Imagine showing up to your first day of work and you’re overdressed. You assumed the company was somewhat formal in their dress code but upon arrival, you realize that everyone wears jeans and t-shirts to work. It’s not the end of the world but it still makes you feel awkward. Your manager then shows you to your desk and it’s covered in a thick layer of dust and is missing a keyboard. Someone finds a keyboard for you and you try to log into your computer except it’s locked by a password. Your manager directs you to IT but you don’t know who that is or where they sit so you wander for a bit until someone finally helps you. You are then told to fill out an enormous stack of paperwork. You’re not sure what it’s all for but your manager says that it’s required, so you sign everything hoping to figure out their purpose later. You then sit at your desk for the next several hours because your manager doesn’t have time to really get into training just yet, before heading home for the day.

If that was your first day of work, how long would you stay with that organization? As a whole, this example is a bit extreme but if you take each individual example of something that went wrong, how many are you guilty of when onboarding a new hire? My hope is that is that you’ve done none of these things but realistically many businesses have committed at least a handful of these onboarding faux-pas.

With Millennials entering the workforce, we are discovering that they don’t stay at any one place of work as long as their baby-boomer parents did. According to SHRM, the average amount of time Millennials stay with a company is approximately six months This tenure increases dramatically with the simple practice of having good onboarding. This does not mean that, as a small business, you are required to create a complicated onboarding program. There are simpler and smaller steps that could be taken to improve onboarding.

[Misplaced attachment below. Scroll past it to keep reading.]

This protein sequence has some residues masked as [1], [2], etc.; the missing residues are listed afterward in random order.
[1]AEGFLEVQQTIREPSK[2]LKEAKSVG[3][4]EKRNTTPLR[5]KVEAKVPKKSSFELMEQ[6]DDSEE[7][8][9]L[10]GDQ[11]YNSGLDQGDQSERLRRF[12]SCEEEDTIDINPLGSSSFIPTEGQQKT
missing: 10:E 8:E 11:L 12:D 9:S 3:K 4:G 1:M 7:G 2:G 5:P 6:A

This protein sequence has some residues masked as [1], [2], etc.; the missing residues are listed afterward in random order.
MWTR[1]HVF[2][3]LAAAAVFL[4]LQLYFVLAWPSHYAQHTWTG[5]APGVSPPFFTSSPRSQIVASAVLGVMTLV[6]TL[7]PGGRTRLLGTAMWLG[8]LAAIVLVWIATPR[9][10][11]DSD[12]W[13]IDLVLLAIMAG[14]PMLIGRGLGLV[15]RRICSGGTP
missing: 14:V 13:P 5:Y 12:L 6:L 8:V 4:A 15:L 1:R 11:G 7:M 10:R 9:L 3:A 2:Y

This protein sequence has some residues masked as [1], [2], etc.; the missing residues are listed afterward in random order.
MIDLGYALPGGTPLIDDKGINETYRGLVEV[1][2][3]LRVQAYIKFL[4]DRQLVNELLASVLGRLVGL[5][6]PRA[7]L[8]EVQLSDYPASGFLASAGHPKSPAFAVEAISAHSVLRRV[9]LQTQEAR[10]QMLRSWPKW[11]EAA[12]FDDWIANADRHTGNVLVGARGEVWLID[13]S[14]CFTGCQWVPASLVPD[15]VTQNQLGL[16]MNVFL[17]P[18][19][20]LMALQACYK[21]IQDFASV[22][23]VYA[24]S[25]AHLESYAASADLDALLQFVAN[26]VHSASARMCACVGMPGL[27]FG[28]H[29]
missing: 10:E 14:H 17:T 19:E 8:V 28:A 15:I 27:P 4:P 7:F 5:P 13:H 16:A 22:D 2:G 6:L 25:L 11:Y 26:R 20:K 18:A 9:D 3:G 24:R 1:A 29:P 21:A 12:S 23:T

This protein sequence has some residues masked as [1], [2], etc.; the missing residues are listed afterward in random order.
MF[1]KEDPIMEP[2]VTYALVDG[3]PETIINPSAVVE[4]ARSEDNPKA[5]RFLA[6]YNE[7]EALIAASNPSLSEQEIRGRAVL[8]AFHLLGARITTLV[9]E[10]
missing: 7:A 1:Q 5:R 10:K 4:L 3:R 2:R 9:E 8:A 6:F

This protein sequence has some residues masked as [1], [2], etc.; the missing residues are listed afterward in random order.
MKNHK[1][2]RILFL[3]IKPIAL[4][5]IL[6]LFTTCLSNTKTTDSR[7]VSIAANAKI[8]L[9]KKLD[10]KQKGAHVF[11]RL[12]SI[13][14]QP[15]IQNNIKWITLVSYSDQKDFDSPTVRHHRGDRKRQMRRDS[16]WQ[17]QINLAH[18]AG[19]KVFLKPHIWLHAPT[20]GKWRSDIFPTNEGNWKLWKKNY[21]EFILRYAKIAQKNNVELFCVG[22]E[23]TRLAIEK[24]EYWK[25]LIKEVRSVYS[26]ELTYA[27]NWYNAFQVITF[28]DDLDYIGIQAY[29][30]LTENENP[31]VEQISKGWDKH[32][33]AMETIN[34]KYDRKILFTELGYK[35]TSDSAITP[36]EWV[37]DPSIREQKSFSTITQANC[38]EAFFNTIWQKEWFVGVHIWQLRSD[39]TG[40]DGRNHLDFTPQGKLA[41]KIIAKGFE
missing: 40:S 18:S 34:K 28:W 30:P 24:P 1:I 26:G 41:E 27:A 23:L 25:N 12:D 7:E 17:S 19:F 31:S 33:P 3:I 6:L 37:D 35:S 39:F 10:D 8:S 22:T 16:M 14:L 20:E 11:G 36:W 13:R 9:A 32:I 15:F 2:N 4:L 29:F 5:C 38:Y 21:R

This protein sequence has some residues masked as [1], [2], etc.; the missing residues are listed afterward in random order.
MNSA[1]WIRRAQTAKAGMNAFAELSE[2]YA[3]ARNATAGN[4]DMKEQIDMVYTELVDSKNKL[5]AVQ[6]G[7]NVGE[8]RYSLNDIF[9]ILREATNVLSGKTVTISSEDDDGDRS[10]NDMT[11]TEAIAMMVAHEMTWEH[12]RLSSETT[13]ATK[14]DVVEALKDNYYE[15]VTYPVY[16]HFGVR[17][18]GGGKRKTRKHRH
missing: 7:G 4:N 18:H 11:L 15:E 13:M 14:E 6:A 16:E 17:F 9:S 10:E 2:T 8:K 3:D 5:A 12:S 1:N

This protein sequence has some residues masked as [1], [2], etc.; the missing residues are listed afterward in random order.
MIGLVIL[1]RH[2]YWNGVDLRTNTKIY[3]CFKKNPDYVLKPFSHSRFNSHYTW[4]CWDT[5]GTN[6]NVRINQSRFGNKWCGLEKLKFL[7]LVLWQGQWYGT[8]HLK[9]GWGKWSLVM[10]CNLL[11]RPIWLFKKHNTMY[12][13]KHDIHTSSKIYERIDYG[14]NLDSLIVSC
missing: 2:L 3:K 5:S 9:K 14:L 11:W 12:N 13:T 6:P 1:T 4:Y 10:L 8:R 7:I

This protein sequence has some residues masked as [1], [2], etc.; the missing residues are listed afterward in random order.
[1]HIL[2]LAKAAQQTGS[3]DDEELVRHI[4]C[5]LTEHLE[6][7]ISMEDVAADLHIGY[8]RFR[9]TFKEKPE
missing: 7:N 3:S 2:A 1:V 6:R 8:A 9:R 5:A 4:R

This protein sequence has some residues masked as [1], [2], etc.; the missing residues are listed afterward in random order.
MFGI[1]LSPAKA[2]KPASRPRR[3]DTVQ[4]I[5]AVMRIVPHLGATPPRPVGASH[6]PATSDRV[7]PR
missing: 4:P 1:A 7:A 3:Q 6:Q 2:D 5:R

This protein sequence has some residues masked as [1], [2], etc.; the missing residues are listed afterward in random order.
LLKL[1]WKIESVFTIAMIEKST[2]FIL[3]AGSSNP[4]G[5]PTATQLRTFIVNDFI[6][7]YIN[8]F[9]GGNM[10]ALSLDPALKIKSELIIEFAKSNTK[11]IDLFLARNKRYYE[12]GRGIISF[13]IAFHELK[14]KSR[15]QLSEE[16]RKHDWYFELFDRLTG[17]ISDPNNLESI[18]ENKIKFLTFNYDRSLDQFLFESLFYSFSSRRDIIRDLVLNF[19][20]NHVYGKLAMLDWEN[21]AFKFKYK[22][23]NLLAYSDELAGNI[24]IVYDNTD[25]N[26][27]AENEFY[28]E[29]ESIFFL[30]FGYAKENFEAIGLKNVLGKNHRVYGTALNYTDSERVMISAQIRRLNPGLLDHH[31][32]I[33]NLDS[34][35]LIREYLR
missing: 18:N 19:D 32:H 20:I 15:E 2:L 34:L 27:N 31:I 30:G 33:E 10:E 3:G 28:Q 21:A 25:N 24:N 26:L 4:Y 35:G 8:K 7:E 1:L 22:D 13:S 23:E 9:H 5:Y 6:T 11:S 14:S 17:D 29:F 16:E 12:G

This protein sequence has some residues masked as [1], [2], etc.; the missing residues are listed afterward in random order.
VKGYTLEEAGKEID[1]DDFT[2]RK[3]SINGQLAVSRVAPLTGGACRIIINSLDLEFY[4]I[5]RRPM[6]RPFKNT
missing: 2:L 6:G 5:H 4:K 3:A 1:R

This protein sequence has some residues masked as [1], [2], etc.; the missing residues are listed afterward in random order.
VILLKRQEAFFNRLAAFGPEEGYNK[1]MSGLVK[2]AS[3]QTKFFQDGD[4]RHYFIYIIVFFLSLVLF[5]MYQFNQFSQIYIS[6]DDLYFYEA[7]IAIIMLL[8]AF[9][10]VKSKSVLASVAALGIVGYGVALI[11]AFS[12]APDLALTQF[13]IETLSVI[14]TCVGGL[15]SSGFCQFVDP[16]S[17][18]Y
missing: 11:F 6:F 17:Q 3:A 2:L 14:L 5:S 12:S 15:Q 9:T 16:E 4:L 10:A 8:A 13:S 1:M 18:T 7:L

Start by thinking about what your new hire needs to know before he or she comes in for the first day of work.

Is there a specific place to park? What is the dress code? Who should they ask for when they arrive?

Then make sure everything is prepared for their arrival.

Do you have the appropriate passwords ready for them to access the technology they’ll be using? Do they have a station/desk/place to sit? Is it clean? Do they have the basic office supplies or tools to do their job?

Finally, think about how you can make your place of work more welcoming to a new hire.

Plan to introduce the new hire to the people they’ll be working most directly with. Consider buying lunch and having a mixer. The new hire will have paperwork to fill out, perhaps go over the paperwork with him or her in case they have questions. This time is an excellent opportunity to go over important policies and expectations for the role. It’s a good idea to try and put together a training plan, or at least have an idea of what tasks you would like to introduce your new hire to.

To remain consistent, it’s a good idea to create a checklist. You may want to create more than one if you have employees performing very different jobs (i.e. mechanic vs. office worker) as they would likely have different onboarding experiences. You will be able to update the checklist as needed and you can even consider getting input from a recent hire to see how you can improve your process. Never underestimate the importance of good onboarding and remember that it does make a difference to your new team members.

Need help with your onboarding processes? Contact us; we can help.